I want to share my time with Deputy O'Sullivan.
The way we treat the weakest among us is a measure of the civilisation of our society. Our treatment of mentally handicapped children and adults, in a time of plenty, is a damning indictment of our form of civilisation and a contradiction of our claim to be a Christian society. I have no doubt the Minister for Health and Children, Deputy Cowen, has Christian concern for the continuing under-resourcing of services for the mentally handicapped but Christian charity is not acceptable.
As a socialist, I declare the right of the mentally handicapped to the best services we can provide in residential places, day care services, special educational services, safe and adequate travel and in-home services to ensure they enjoy the highest standards achievable and that their dignity as citizens is ensured.
This matter was examined in detail by the previous Government and greatly increased funding was provided to meet the detailed and recognised needs of the mentally handicapped. That was a beginning and not an end to tackling the problem, but this Government has frozen that progressive approach.
We call on the Government tonight, particularly the Minister, Deputy Cowen, and the holder of the purse, the Minister for Finance, Deputy McCreevy — whose purse is overflowing with taxpayers' money — to provide the necessary funds for a decent level of services for the mentally handicapped.
The Minister, Deputy Cowen, came to my constituency before the last election and in the St. John of God school in Celbridge he made specific promises to the well-organised media audience. He promised that the area of mental illness and learning disability would no longer be the Cinderella of the health service, even if this meant reductions in other areas of expenditure. He stated: "If I am Minister for Health any work I do will be in the area of mental handicap and learning disability". The Minister failed to deliver on his promises to the weakest and most vulnerable in our society.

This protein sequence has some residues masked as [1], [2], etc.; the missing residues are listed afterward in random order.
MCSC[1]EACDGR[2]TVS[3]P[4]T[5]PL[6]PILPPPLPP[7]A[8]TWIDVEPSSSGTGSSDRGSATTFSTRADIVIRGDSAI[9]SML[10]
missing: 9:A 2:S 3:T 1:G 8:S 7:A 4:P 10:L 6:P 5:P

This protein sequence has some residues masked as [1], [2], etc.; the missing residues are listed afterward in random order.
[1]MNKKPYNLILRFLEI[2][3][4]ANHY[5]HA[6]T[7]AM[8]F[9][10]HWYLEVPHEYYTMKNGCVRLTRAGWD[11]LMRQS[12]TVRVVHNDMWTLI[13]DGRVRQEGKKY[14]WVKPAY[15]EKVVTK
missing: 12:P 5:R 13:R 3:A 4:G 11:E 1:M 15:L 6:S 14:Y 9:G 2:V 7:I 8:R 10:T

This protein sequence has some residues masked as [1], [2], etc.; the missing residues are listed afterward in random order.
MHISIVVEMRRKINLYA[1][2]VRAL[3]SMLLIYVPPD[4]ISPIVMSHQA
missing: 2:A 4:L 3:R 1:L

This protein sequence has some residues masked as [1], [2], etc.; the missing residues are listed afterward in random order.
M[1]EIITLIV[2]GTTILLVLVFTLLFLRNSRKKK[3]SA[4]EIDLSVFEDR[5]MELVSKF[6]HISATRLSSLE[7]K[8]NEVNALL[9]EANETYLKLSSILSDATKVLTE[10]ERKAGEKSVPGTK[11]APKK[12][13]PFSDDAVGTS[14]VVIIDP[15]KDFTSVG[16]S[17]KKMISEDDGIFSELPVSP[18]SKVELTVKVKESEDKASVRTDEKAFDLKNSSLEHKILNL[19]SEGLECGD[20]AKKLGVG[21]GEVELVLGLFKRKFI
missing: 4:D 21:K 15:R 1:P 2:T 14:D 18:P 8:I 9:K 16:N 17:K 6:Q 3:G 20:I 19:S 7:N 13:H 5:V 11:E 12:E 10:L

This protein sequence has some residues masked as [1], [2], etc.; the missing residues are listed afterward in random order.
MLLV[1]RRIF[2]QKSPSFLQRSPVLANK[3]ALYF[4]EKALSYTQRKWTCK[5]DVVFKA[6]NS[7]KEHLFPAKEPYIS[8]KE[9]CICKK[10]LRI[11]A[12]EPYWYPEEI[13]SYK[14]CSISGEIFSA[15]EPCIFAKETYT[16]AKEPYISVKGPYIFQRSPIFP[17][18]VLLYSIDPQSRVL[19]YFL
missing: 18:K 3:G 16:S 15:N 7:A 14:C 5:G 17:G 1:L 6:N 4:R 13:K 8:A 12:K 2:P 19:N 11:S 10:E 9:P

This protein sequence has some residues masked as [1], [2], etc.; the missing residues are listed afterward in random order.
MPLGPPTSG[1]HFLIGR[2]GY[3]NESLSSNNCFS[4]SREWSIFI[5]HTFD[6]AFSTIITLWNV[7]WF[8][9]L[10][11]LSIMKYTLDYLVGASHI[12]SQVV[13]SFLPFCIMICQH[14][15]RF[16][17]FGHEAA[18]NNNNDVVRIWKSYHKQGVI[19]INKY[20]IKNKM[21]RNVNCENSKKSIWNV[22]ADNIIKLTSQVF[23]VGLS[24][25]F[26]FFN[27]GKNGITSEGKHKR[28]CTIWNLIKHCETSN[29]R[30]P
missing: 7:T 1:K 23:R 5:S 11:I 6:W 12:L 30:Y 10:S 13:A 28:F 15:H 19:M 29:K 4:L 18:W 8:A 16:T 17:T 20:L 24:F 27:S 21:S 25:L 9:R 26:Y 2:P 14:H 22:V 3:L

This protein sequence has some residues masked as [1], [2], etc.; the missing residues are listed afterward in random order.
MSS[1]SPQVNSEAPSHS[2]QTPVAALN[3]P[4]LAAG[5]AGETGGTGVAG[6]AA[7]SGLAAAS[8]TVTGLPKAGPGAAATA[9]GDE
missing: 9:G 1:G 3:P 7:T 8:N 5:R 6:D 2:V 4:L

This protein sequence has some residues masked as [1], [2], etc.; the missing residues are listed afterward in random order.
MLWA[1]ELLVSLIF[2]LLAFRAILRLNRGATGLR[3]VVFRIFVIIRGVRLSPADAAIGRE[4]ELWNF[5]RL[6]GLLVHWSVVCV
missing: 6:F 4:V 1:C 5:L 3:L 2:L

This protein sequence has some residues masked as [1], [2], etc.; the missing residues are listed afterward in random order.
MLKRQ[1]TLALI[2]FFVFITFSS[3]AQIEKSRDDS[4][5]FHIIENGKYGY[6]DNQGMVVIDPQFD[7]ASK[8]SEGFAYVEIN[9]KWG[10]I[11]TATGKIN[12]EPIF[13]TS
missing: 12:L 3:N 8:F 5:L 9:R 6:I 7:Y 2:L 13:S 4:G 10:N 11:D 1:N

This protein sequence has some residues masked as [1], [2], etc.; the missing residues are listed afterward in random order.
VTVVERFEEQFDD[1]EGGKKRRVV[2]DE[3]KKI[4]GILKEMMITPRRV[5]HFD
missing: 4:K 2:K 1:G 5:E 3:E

On 30 October, parents in that St. John of God school were informed that respite services were discontinued. I want to read a letter to the Minister written by one of the parents concerned. It states:
My son James is 32 years old. He is profoundly handicapped i.e. doubly incontinent, has to be fed, washed, lifted and requires 24 hour care. James is wheelchair bound and recently diagnosed with cancer of his stomach. He is also an epileptic since birth.
James has had brief respite care over recent years as both of us parents have serious heart problems. I, his father have serious heart trouble and currently have to see my doctor regularly. His mother has had serious heart surgery and is also under strict doctors instructions not to overdo her workload — some chance of that in our circumstances.
We have looked after James ourselves for 32 years and saved the State a fortune. On receiving this letter from Br. Gregory last week we just sat down and cried all day — we asked ourselves — just what is happening in the Dept. of Health that will allow this nightmare for us.
Now we have no break at all.
That is not the whole story from St. Raphael's. There are 30 children in day care who should be in full residential care. Ten of those are in the acute category and there is a waiting list for both day and residential services.
Apart from St. Raphael's in Celbridge, the other organisation providing services for the mentally handicapped in County Kildare is CARE. This voluntary organisation is grossly underfunded and needs an additional £270,000 for day to day expenditure in 1998 to prevent it going into liquidation. If this pittance is not provided by the Minister now, CARE will be legally obliged to close down and discontinue day services to 380 people and residential services to 18 others. This deficit arose because the Minister did not provide any funding this year for 40 people in day services in Kildare.
The Minister made a political football of the mentally handicapped before the election. If he fails to deliver to them now, he will be long remembered for that failure.